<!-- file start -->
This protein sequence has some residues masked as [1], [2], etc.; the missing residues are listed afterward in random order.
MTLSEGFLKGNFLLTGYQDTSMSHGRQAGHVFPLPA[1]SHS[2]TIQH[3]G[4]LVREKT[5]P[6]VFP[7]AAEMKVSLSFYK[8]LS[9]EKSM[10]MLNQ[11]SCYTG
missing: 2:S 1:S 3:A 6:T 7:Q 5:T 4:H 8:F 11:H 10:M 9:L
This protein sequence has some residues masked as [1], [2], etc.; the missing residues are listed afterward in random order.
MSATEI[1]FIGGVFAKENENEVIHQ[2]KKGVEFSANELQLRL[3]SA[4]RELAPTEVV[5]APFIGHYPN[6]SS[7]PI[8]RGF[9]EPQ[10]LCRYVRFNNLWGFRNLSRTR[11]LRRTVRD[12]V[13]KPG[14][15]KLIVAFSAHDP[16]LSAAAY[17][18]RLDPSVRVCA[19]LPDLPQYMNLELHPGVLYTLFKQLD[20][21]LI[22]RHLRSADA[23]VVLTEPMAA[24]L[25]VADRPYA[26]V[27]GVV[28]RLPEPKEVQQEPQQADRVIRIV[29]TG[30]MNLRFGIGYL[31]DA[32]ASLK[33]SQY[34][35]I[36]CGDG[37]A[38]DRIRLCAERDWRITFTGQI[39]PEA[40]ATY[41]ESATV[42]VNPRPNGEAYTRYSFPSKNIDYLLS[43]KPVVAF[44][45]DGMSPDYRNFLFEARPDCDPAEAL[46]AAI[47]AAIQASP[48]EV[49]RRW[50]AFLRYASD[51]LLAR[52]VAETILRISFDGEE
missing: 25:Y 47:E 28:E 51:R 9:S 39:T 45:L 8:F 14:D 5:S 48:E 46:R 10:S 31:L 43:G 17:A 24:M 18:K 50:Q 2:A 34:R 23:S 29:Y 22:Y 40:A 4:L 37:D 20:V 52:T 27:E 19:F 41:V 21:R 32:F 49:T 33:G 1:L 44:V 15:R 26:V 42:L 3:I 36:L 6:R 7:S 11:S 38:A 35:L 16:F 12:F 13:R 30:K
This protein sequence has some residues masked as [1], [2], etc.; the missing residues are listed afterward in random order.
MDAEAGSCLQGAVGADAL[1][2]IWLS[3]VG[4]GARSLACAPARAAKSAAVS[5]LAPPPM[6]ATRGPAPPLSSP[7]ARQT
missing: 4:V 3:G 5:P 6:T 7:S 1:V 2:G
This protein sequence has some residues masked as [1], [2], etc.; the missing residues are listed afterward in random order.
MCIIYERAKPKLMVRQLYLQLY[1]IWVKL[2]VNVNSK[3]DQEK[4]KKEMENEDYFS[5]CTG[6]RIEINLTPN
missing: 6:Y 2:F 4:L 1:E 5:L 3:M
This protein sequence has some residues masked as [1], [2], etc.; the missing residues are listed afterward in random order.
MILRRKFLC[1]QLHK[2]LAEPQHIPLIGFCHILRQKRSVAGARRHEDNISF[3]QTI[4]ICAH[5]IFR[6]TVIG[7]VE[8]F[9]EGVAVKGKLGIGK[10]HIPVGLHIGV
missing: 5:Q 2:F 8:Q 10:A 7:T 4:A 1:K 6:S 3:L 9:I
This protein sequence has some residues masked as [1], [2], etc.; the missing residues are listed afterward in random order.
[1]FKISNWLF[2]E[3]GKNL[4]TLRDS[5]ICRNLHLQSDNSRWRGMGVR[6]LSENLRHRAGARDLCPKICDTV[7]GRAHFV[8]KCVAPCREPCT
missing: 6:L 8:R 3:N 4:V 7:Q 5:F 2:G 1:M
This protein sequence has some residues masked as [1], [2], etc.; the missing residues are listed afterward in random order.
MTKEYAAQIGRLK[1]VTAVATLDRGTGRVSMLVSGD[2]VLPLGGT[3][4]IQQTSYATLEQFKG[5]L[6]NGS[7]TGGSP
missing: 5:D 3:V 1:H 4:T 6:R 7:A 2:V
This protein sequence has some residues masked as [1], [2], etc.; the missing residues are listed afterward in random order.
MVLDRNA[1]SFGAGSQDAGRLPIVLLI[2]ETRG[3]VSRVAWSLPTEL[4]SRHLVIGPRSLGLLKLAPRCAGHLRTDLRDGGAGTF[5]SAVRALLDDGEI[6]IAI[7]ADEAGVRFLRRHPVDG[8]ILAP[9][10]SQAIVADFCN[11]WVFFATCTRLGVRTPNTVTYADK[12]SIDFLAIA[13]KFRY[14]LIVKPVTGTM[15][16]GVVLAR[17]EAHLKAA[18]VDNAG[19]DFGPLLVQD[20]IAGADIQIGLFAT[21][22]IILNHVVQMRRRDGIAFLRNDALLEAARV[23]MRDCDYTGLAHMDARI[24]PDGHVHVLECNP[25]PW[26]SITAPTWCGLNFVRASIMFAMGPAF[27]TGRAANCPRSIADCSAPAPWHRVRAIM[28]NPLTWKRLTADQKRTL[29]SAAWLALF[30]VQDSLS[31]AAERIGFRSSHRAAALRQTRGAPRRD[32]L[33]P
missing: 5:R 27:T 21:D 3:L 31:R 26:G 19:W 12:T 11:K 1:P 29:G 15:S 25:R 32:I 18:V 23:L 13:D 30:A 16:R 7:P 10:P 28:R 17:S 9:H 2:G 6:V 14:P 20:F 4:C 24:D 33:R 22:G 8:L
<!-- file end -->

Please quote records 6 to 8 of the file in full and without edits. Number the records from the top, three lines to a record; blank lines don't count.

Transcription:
This protein sequence has some residues masked as [1], [2], etc.; the missing residues are listed afterward in random order.
[1]FKISNWLF[2]E[3]GKNL[4]TLRDS[5]ICRNLHLQSDNSRWRGMGVR[6]LSENLRHRAGARDLCPKICDTV[7]GRAHFV[8]KCVAPCREPCT
missing: 6:L 8:R 3:N 4:V 7:Q 5:F 2:G 1:M
This protein sequence has some residues masked as [1], [2], etc.; the missing residues are listed afterward in random order.
MTKEYAAQIGRLK[1]VTAVATLDRGTGRVSMLVSGD[2]VLPLGGT[3][4]IQQTSYATLEQFKG[5]L[6]NGS[7]TGGSP
missing: 5:D 3:V 1:H 4:T 6:R 7:A 2:V
This protein sequence has some residues masked as [1], [2], etc.; the missing residues are listed afterward in random order.
MVLDRNA[1]SFGAGSQDAGRLPIVLLI[2]ETRG[3]VSRVAWSLPTEL[4]SRHLVIGPRSLGLLKLAPRCAGHLRTDLRDGGAGTF[5]SAVRALLDDGEI[6]IAI[7]ADEAGVRFLRRHPVDG[8]ILAP[9][10]SQAIVADFCN[11]WVFFATCTRLGVRTPNTVTYADK[12]SIDFLAIA[13]KFRY[14]LIVKPVTGTM[15][16]GVVLAR[17]EAHLKAA[18]VDNAG[19]DFGPLLVQD[20]IAGADIQIGLFAT[21][22]IILNHVVQMRRRDGIAFLRNDALLEAARV[23]MRDCDYTGLAHMDARI[24]PDGHVHVLECNP[25]PW[26]SITAPTWCGLNFVRASIMFAMGPAF[27]TGRAANCPRSIADCSAPAPWHRVRAIM[28]NPLTWKRLTADQKRTL[29]SAAWLALF[30]VQDSLS[31]AAERIGFRSSHRAAALRQTRGAPRRD[32]L[33]P
missing: 5:R 27:T 21:D 3:L 31:R 26:G 19:W 12:T 11:K 1:P 29:G 15:S 25:R 32:I 18:V 23:L 13:D 30:A 16:R 7:P 10:P 28:R 17:S 9:H 2:G 6:V 14:P 20:F 4:C 24:D 33:R 22:G 8:L